Wednesday, May 21, 2008

Is there enough time for all of our duties?

This question follows on from our previous post. John Owen provides the answer. God certainly gives us enough time for all of the duties that he lays upon us. The following is from 'The Nature, Power, Deceit and Prevalency of Indwelling Sin'.

The deceitfulness of sin makes use of corrupt reasonings, taken from the pressing and urging occasions of life. "Should we," says it in the heart, "attend strictly unto all duties in this kind, we should neglect our principal occasions, and be useless unto ourselves and others in the world." And on this general account, particular businesses dispossess particular duties from their due place and time. Men have not leisure to glorify God and save their own souls, It is certain that God gives us time enough for all that he requires of us in any kind in this world. No duties need to jostle one another, I mean constantly. Especial occasions must be determined according unto especial circumstances. But if in any thing we take more upon us than we have time well to perform it in, without robbing God of that which is due to him and our own souls, this God calls not unto, this he blesseth us not in. It is more tolerable that our duties of holiness and regard to God should intrench upon the duties of our callings and employments in this world than on the contrary; and yet neither doth God require this at our hands, in an ordinary manner or course. How little, then, will he bear with that which evidently is so much worse upon all accounts whatever! But yet, through the deceitfulness of sin, thus are the souls of men beguiled. By several degrees they are at length driven from their duty.

Get grace, then, up betimes unto duty, and be early in the rebukes of sin. 3. Though it do its worst, yet be sure it never prevail to a conquest. Be sure you be not wearied out by its pertinacity, nor driven from your hold by its importunity; do not faint by its opposition. Take the apostle's advice, Hebrews 6:11,12, "We desire that every one of you do show the same diligence to the full assurance of hope unto the end: that ye be not slothful."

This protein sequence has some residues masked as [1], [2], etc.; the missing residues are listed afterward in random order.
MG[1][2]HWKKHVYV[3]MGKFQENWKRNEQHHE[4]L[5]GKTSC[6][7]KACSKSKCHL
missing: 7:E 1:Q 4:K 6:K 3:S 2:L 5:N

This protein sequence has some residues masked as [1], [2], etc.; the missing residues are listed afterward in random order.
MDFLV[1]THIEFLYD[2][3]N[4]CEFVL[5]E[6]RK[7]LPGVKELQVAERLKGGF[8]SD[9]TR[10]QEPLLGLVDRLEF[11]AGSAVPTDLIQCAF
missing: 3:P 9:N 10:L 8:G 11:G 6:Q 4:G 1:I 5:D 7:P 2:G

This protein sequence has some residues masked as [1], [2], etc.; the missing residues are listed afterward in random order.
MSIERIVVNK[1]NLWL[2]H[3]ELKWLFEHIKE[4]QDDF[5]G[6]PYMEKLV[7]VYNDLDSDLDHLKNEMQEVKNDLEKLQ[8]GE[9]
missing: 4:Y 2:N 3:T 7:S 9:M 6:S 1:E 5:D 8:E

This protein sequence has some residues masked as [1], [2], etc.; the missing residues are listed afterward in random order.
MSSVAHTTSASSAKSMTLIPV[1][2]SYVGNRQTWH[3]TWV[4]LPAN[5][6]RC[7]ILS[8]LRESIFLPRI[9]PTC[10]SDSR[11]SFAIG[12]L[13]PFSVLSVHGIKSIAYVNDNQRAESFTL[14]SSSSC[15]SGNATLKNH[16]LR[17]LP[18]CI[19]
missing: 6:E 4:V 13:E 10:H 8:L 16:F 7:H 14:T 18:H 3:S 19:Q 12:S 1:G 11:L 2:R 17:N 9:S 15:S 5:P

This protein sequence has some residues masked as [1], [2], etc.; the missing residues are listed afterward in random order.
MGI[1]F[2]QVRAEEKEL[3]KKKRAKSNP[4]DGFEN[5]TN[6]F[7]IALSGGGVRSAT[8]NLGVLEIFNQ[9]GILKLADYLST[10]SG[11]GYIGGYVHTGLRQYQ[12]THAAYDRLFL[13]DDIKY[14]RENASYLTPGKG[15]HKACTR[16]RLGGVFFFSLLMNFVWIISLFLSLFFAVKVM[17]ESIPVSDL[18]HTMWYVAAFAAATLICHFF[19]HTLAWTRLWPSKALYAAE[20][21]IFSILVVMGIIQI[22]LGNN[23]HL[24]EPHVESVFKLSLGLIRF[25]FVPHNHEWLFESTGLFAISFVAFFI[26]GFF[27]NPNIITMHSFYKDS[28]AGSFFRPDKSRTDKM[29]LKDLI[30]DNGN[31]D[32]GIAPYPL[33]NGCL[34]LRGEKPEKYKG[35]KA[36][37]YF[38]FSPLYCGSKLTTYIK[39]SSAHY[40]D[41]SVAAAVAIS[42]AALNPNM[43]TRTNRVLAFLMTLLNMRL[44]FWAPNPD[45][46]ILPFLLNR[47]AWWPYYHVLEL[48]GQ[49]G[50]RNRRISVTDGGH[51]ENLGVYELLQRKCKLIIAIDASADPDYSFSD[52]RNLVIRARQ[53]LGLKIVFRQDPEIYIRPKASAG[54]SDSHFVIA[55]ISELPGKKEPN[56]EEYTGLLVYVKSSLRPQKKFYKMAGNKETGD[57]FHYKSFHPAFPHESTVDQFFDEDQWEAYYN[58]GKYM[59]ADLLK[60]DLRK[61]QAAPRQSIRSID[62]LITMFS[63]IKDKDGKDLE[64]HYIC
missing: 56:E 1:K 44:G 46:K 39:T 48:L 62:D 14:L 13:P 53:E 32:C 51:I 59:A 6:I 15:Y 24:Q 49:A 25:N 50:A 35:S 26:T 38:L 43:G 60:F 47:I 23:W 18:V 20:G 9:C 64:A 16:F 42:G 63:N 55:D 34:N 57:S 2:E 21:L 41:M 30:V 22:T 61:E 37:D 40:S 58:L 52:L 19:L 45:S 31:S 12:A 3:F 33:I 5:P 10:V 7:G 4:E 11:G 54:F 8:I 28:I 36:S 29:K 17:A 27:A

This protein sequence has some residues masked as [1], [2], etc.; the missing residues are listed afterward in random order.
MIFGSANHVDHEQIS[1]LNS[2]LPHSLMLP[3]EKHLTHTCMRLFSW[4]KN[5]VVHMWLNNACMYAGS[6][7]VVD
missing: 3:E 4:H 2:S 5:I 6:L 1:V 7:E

Still hold out in the same diligence. There are many ways whereby men are driven from a constant holy performance of duties, all of them dangerous, if not pernicious to the soul. Some are diverted by business, some by company, some by the power of temptations, some discouraged by their own darkness; but none so dangerous as this, when the soul gives over in part or in whole, as wearied by the aversation of sin unto it, or to communion with God in it. This argues the soul's giving up of itself unto the power of sin; which, unless the Lord break the snare of Satan therein, will assuredly prove ruinous. Our Savior's instruction is, that "we ought always to pray, and not to faint," Luke 18:1. Opposition will arise, — none so bitter and keen as that from our own hearts; if we faint, we perish. "Take heed lest ye be wearied," saith the apostle, "and faint in your minds," Hebrews 12:3. Such a fainting as attended with a weariness, and that with a giving place to the aversation working in our hearts, is to be avoided, if we would not perish. The caution is the same with that of the same apostle, Romans 12:12, "Rejoicing in hope, patient in tribulation, continuing instant in prayer;" and in general with that of chap. 6:12, "Let not sin therefore reign in your mortal body, that ye should obey it in the lusts thereof."

To cease from duty, in part or in whole, upon the aversation of sin unto its spirituality, is to give sin the rule, and to obey it in the lusts thereof.